2. Advisers need to think about their client’s expectations and whether their clients are coming to their company expecting to see a licensed adviser. If this is the case then clients need to get the service of a licensed immigration adviser and not an exempt staff member. The responsibility to ensure that this occurs sits with the licensed adviser. 
    3. It was highlighted that a complaint could arise if a client is expecting to deal with a licensed adviser and the services are provided by an exempt person.
    4. When a student visa application is submitted to INZ, it needs to be very clear it has been submitted by an exempt person or a licensed adviser. The point was stressed that it cannot be both.
    5. An application cannot be submitted in the company’s name alone. Either it is submitted by an exempt person or a licensed adviser.
    6. In the event that an adviser subsequently engages with INZ in response to a PPI letter, they are required to notify INZ that they will now be acting as a representative for the applicant.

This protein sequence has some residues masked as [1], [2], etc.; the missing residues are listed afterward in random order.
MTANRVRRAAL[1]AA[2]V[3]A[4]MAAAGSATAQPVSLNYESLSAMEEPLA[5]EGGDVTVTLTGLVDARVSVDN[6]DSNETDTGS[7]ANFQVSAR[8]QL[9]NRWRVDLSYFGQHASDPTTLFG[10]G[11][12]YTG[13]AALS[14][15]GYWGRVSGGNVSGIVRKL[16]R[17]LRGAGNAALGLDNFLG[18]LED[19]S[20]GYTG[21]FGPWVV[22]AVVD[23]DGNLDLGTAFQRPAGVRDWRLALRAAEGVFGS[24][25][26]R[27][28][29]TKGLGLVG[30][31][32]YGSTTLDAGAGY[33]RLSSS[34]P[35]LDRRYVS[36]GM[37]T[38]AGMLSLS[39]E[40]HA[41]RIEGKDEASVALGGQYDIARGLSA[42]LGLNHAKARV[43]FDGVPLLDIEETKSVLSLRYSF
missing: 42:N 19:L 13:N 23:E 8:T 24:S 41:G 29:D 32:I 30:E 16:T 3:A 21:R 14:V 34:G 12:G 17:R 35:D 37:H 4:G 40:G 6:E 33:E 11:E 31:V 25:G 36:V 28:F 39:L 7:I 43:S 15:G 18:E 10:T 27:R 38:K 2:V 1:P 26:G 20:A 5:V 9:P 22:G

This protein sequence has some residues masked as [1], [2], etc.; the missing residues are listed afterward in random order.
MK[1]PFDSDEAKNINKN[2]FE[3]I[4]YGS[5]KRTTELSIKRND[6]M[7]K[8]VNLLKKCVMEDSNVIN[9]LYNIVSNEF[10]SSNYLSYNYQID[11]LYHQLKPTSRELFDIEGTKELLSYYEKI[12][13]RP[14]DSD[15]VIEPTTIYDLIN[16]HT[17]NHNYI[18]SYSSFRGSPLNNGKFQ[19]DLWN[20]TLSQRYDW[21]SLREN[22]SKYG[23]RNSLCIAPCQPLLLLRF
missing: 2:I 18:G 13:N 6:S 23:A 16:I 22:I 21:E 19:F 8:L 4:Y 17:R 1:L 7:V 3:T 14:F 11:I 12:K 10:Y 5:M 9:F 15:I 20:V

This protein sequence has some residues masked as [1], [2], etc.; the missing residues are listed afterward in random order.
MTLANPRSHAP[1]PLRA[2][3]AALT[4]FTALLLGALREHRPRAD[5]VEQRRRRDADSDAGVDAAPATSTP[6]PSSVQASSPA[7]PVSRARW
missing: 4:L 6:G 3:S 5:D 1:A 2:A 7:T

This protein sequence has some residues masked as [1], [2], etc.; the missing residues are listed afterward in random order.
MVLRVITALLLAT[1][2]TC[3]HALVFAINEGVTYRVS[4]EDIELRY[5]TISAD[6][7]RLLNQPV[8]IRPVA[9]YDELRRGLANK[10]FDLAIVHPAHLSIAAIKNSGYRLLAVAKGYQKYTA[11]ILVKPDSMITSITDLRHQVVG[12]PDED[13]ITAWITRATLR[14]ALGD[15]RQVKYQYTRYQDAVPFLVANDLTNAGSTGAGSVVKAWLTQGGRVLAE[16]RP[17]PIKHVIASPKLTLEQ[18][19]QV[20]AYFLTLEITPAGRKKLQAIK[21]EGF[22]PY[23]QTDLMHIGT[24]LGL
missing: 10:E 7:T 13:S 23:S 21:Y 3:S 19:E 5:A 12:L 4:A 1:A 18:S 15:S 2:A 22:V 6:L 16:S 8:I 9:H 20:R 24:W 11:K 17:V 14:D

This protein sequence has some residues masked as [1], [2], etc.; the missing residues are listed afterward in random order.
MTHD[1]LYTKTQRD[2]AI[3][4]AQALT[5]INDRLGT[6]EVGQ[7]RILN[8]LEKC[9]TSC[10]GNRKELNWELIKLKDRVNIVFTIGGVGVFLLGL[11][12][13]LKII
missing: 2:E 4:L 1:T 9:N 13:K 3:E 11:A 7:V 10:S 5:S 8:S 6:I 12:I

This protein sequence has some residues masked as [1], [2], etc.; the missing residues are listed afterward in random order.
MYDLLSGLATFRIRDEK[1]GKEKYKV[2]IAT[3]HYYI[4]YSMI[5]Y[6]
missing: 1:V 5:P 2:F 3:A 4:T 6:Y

7. There is confusion when an exempt person uses a company letterhead which references that it is from a licensed adviser. It needs to be made clear if a letter is from an exempt person or a licensed adviser.
    8. The Authority will look at providing some guidance to advisers about licensed advisers working with exempt agents and staff in its October newsletter. 
  2. Group Comments
    1. There was agreement from the group that it was very important that advisers need to be very clear with their clients and INZ about who they are dealing with namely a licensed adviser, an exempt staff agent or staff member.
    2. The issues in the India market were acknowledged, however, it was highlighted that some of these issues were also happening in other overseas markets as well such as Brazil and Russia and efforts needed to be made to learn the lessons from India in these markets.
  1. Issues with travel agents
    1. The group discussed the issue of travel agents and the perception that some of them could be acting in a manner that is not considered to be clerical work.   
    2. Some concern was expressed about a communication from INZ in Pretoria, South Africa which was apparently endorsing that travel agents could undertake immigration adviser type duties. 
    3. It was emphasised that travel agents are not exempt and are unable to give immigration advice to customers or colleagues without a licence.